On November 3 2014 the Federal Court held that an arbitration award may be enforced within 12 years of the date on
which the award is registered as a judgment of court.
In Christopher Martin Boyd v Des Brata Das Gupta (W-03(IM)-114-03/2013), the Federal Court decided that the
applicable limitation provision to an arbitration award that has been registered as a judgment of court is Section 6(3) of
the Limitation Act 1953. Accordingly, the arbitration award may be enforced within 12 years of the date on which the
award is registered as a judgment of the court. This ruling overturns an earlier decision of the Court of Appeal in the same
matter, which held that the applicable limitation provision is Section 6(1)(c) of the Limitation Act 1953, pursuant to which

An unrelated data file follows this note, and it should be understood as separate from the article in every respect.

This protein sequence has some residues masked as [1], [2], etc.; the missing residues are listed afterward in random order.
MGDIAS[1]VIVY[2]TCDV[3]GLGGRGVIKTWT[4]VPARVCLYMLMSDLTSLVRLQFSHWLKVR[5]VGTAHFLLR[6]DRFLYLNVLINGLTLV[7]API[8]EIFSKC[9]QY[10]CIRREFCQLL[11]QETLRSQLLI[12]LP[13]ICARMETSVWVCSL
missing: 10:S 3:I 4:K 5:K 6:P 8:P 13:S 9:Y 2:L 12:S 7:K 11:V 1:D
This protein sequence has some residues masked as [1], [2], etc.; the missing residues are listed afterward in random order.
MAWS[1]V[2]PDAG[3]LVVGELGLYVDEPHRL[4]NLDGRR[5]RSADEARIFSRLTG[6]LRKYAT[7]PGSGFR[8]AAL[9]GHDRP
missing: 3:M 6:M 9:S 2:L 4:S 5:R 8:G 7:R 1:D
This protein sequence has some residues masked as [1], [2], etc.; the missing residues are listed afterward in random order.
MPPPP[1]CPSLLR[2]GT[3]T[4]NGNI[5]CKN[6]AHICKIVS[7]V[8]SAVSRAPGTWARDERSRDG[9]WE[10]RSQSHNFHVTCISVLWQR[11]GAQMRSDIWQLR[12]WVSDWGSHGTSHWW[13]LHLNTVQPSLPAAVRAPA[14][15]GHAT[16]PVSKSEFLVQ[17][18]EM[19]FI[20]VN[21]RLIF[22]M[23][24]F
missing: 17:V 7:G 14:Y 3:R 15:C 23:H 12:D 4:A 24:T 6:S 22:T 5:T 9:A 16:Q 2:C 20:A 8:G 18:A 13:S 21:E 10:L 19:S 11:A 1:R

the arbitration award must be enforced within six years of issuance by the arbitral tribunal.
The appellant in Christopher Martin Boyd obtained an arbitration award on January 4 2000. This was registered as a
judgment of the High Court on January 19 2004. Bankruptcy proceedings were then commenced on April 4 2012, more
than 12 years after the award had been issued and some eight years after the 2004 judgment.
In submissions before the Federal Court, the appellant argued that the ‘action’ on an award under Section 6(1)(c) of the
Limitation Act 1953 refers to registration of the award at the High Court, not its enforcement through execution or
bankruptcy proceedings. On this basis, the appellant had six years to register the award (pursuant to Section 6(1)(c)) and a
further 12 years from registration of the award to execution or bankruptcy proceedings thereon (pursuant to Section 6(3)).
Otherwise, a party which chose arbitration over litigation before the Malaysia courts would effectively be faced with a
shorter period for the enforcement of its award. The appeal was allowed.
In allowing the appeal, the Federal Court has given equal treatment, insofar as the statute of limitations is concerned, to a
judgment arising from registration of an arbitral award and a judgment pronounced at the conclusion of a court-